Skill is important in worship leading. Here are 5 things to remember about skill in worship:
1. Skill is a Gift From God, For His Glory
I Corinthians 4:7 says, “What do you have that you did not receive? If then you received it, why do you boast as if you did not receive it?”
The talents and abilities we have are gifts from God, to be used for his glory, not our own.
“All gifts from God are intended to direct our attention to God and create fresh affection for God.” C. J. Mahaney
2. Skill Must Be Developed
1 Chronicles 25:7 tells us that those who ministered at the tabernacle were those “who were trained in singing to the Lord, all who were skillful”.
If you don’t want to develop your gift, don’t practice. Most people that you admire in music, art, sports, business, whatever, had to train, practice, and learn for many, many years to get to where they are.
3. Skill Doesn’t Make Worship More Acceptable before God
We need to realize our place before God, and understand that what we need most is God's undeserved grace to work on our hearts and lives.
1 Peter 2:5 says, "You also, like living stones, are being built into a spiritual house to be a holy priesthood, offering spiritual sacrifices acceptable to God through Jesus Christ."
God is not impressed with our technical ability to play or sing. What impresses God is "a broken and contrite heart” (PS 51:17) that understands that we are weak and puts our faith in Christ, who saved and redeemed us.
4. Skill Should Be Evaluated by Others
If you really want to grow in skill, invite feedback from those around you. Remember, your family is supposed to tell you that you're great, even if you're not (thanks, mom)...so invite feedback from those who will give you an honest opinion, and not just an encouraging one.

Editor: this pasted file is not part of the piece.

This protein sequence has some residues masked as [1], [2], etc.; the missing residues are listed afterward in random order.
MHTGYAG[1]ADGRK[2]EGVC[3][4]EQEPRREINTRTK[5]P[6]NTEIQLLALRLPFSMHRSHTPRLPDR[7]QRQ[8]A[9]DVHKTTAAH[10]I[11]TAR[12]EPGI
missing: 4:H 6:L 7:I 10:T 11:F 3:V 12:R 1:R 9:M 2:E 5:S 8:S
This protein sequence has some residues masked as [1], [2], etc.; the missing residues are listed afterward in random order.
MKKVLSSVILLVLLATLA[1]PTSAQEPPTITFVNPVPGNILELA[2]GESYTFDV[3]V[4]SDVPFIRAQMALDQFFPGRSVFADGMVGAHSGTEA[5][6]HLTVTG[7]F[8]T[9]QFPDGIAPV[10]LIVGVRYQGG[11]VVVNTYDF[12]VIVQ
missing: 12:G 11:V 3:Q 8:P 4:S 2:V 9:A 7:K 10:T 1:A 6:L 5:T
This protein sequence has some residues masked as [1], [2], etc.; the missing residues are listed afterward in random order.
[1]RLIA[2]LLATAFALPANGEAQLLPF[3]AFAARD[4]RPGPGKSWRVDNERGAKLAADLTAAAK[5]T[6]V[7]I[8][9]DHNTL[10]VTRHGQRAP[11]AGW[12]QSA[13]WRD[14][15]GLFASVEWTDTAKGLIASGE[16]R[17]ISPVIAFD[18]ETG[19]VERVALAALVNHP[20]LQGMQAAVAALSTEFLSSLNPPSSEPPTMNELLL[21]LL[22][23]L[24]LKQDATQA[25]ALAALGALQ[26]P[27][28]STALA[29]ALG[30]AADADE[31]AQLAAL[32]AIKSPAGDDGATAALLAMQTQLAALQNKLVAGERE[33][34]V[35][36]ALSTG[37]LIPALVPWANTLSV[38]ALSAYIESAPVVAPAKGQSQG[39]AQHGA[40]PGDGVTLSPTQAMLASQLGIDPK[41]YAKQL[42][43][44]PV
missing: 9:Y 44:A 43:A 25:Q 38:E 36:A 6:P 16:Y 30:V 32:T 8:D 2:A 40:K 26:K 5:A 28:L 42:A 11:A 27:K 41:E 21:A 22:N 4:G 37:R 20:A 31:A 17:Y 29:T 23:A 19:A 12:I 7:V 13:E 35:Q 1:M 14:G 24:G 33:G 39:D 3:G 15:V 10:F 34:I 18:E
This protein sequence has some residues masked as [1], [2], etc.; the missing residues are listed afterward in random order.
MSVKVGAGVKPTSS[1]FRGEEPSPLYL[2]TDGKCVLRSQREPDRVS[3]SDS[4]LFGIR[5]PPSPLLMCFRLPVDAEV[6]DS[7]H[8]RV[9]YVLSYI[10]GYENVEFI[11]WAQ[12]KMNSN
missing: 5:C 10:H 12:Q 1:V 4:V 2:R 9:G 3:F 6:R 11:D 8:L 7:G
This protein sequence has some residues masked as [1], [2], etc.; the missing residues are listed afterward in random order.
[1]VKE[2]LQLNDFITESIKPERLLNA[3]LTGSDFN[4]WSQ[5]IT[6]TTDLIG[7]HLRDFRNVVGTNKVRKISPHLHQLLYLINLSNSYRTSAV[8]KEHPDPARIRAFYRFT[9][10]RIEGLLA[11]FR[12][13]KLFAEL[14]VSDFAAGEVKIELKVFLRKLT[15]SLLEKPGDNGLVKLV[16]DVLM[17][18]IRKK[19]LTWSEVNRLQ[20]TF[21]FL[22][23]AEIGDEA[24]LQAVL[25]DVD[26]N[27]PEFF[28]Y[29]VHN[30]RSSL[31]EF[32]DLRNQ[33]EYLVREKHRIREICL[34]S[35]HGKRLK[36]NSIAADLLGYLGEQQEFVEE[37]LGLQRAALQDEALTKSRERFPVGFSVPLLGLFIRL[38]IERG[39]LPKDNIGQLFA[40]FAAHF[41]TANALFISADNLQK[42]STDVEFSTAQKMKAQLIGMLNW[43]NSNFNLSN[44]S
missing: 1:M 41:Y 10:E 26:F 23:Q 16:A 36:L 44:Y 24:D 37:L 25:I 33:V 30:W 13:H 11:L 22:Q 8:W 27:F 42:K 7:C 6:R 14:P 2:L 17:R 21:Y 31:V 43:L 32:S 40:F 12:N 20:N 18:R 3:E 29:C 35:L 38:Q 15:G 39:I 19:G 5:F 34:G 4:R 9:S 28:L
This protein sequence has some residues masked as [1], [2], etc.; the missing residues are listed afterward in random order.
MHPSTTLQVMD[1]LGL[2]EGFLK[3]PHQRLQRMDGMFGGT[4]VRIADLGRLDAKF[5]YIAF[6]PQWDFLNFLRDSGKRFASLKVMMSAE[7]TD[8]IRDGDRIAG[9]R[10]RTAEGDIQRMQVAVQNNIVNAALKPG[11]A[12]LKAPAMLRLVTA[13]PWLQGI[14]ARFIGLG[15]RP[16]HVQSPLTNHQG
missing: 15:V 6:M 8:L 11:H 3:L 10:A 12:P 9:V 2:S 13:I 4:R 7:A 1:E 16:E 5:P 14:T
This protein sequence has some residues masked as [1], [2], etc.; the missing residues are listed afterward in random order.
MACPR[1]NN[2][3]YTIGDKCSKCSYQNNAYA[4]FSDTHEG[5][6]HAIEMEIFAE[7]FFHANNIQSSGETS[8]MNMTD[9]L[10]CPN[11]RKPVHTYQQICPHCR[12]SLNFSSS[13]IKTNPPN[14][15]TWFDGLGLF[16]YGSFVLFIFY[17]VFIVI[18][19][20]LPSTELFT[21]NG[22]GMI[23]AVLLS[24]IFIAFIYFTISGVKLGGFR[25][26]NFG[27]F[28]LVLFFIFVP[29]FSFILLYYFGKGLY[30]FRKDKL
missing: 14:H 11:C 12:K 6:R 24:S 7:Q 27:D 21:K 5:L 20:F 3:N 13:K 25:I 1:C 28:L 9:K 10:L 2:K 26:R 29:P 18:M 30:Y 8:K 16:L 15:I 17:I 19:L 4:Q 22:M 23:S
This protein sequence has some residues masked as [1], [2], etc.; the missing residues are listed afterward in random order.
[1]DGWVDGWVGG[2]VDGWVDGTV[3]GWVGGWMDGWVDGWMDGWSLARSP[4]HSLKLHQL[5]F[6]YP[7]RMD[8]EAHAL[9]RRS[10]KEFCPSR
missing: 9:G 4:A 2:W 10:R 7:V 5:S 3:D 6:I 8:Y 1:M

5. Skill Makes Your Leading Less Distracting
How many times have you been in a worship service and heard a "clunker"-a note that's sung out of tune, a chord that wasn't played in the right measure, a drummer that loses the beat. All of a sudden, your attention is not on the one you're worshiping, but on what you're hearing.
Our worship leading should point people to the One we're worshiping. A missed note, a fumbled lead line, or an out of tune alto (sorry, altos) will take the eyes of your congregation off of Christ and on to you. Skillful playing or singing, combined with the proper attitude will bring glory to God, and help your people focus on Him. (Ask me about the time I put my capo on a half-step too low. Let's just say that when the band kicked in, nobody was thinking about Jesus...)
Our goal is to help people experience God’s presence. Be skillful, encourage skillful playing, and work on your own skills for God's glory!